“You will not count yourself amongst their ranks.” It seemed he would say more, but he spun on his heel and strode away. Anne released a deep breath, then realized a nearby group of men were staring. God help her, by tomorrow, word will have spread through Edinburgh that one of Lady Peddington’s graduates was available for the taking. “You can’t fully blame him, you know,” drawled a deep male voice behind her. Anne whirled to face the speaker, a tall man leaning against the wall. Good heavens, he was handsome. The blue eyes that started at her were made all the more blue by his raven dark hair. “I beg your pardon?” she said. “There is no denying that Niall is uncouth,” he said. “But you can’t fault him for speaking the truth.” The temper that had got her into far too much trouble over the course of her life—including just a moment ago—reared its ugly head once again. “You know nothing of the situation.” “Unlike Niall, I respect a woman who knows what she wants and isn’t afraid to pursue it,” he said without rancor. She frowned. “What the devil are you talking about?” “A woman has just as much right to pursue her pleasure as does a man,” he said. Then she understood. “Where did you get the idea that I’m seeking lovers?” She should have known better than to stay for the Midnight Ball. “Are ye saying it isn’t true?” he asked, but before she could answer, he added. “It seems to be a well-known fact.” “Something can be a fact only if it’s true,” she said with exasperation. He laughed. “You just rejected Niall’s advances by telling him that you won’t add him to your list of lovers.” She gave a frustrated shake of her head. “I was angry.

” He laughed. “There is no need to be coy. I meant what I said, I respect a woman who isn’t afraid to go after what she wants.” Anne exhaled a breath in an effort to control her temper. “But you insist that what I want is a string of lovers. What in heaven would I do with them?” He pushed away from the wall. “Perhaps I can be of help in demonstrating the benefits of having at least one lover.” She rolled her eyes. “That would completely undermine my plans.” “What might those plans be?” “I fail to see how that is any of your business,” she said. He shrugged. “If I’m to help, I must know your plans.” “Help?” Anne narrowed her eyes. “If you intend to help in the same fashion as that other gentleman, no thank you.” “I would never be so uncouth,” he said. A twinge of hope surfaced. “Niall should never have asked you to trade your charms for the possibility of introducing you to a man who might be interested in becoming your protector.” “What should he have done?” she asked cautiously. The man took two steps closer and grasped her hand. The warmth of his fingers caught her off guard. Eyes locked with hers, he lifted her hand and brushed his lips across her fingers, then released her. “A lady should always know what to expect from a gentleman.” Anne agreed completely. “A woman as beautiful as you should expect nothing less than a diamond bracelet after an intimate evening.” She stiffened.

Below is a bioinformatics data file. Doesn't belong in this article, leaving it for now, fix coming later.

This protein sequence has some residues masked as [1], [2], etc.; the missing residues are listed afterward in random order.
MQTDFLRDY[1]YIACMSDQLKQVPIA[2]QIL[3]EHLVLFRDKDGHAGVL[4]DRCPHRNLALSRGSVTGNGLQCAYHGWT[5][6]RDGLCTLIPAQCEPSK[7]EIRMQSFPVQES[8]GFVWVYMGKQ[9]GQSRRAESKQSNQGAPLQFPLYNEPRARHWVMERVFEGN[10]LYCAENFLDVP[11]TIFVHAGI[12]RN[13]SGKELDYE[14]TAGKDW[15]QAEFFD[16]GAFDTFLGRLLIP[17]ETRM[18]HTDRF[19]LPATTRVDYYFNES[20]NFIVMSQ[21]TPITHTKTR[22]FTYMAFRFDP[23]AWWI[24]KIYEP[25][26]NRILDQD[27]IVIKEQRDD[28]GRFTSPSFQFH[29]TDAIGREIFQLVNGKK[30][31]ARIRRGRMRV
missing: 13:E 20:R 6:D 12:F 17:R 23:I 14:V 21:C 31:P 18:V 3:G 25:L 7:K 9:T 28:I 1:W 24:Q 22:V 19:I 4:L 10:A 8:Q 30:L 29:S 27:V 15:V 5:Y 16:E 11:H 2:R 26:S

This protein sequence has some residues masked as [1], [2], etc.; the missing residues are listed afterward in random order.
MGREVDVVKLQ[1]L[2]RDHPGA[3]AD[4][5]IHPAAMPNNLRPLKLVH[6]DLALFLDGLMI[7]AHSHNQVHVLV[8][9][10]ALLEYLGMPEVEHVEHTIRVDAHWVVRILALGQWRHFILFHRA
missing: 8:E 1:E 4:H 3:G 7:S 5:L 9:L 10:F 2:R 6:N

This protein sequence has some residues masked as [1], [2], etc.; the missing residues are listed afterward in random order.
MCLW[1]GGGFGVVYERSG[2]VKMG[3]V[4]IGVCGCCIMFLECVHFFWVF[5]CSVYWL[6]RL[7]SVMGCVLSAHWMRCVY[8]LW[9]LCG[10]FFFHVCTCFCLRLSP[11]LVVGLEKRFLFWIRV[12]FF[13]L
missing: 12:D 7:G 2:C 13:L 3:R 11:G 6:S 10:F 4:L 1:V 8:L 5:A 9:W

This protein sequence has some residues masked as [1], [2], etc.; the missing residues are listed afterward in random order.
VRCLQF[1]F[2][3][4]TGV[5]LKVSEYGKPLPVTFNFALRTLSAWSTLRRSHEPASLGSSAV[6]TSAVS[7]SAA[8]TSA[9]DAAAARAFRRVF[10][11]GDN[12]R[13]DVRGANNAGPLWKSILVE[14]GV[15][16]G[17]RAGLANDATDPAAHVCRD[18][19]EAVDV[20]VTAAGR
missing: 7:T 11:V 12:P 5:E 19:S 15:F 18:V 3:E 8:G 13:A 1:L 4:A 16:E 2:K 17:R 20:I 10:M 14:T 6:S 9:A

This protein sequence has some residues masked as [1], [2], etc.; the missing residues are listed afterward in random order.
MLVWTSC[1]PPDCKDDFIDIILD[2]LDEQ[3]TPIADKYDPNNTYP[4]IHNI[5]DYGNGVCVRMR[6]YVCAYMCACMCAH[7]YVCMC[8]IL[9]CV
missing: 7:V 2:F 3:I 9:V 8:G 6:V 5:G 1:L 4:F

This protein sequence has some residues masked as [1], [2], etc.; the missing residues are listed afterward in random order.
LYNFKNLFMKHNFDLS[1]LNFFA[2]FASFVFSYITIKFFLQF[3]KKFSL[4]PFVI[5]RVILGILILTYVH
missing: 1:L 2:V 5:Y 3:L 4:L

He didn’t intend to make her his mistress. He intended to have her for one night, then send her home. With a diamond bracelet, her mind whispered. The situation had grown far more desperate than she could have imagined. Not only had she failed to capture the interest of a suitable prospect for a husband, she couldn’t even interest a man in making her his mistress. It made no sense. Men had vied for her attention—many, for her hand in marriage—since she’d turned sixteen. Now that she needed to marry, she was avoided. Quite a few men had approached her at Lady Peddington’s first ball—or, at least the first half of the ball, now that she thought about it. “Good heavens,” she said under her breath. Jeanine was right. Someone had spread rumors about her. She regarded the gentleman. “Where did ye hear these things about me?” “Men talk—just as women do, I wager.” “How dare they,” she muttered. “I beg your pardon?” “They’ve ruined my chances of finding the right man.” “Perhaps I am the right man,” he said. She surveyed him, his raven hair, blue eyes, broad shoulders and long legs, then shook her head. “Nae, you are too handsome.” He blinked. “I had no idea being ‘too handsome’ was a drawback.” “It is for my purposes.” “I promise you, my dear, it isn’t.” She gave a frustrated shake of her head. “A man like you has no need of a mistress, much less a wife.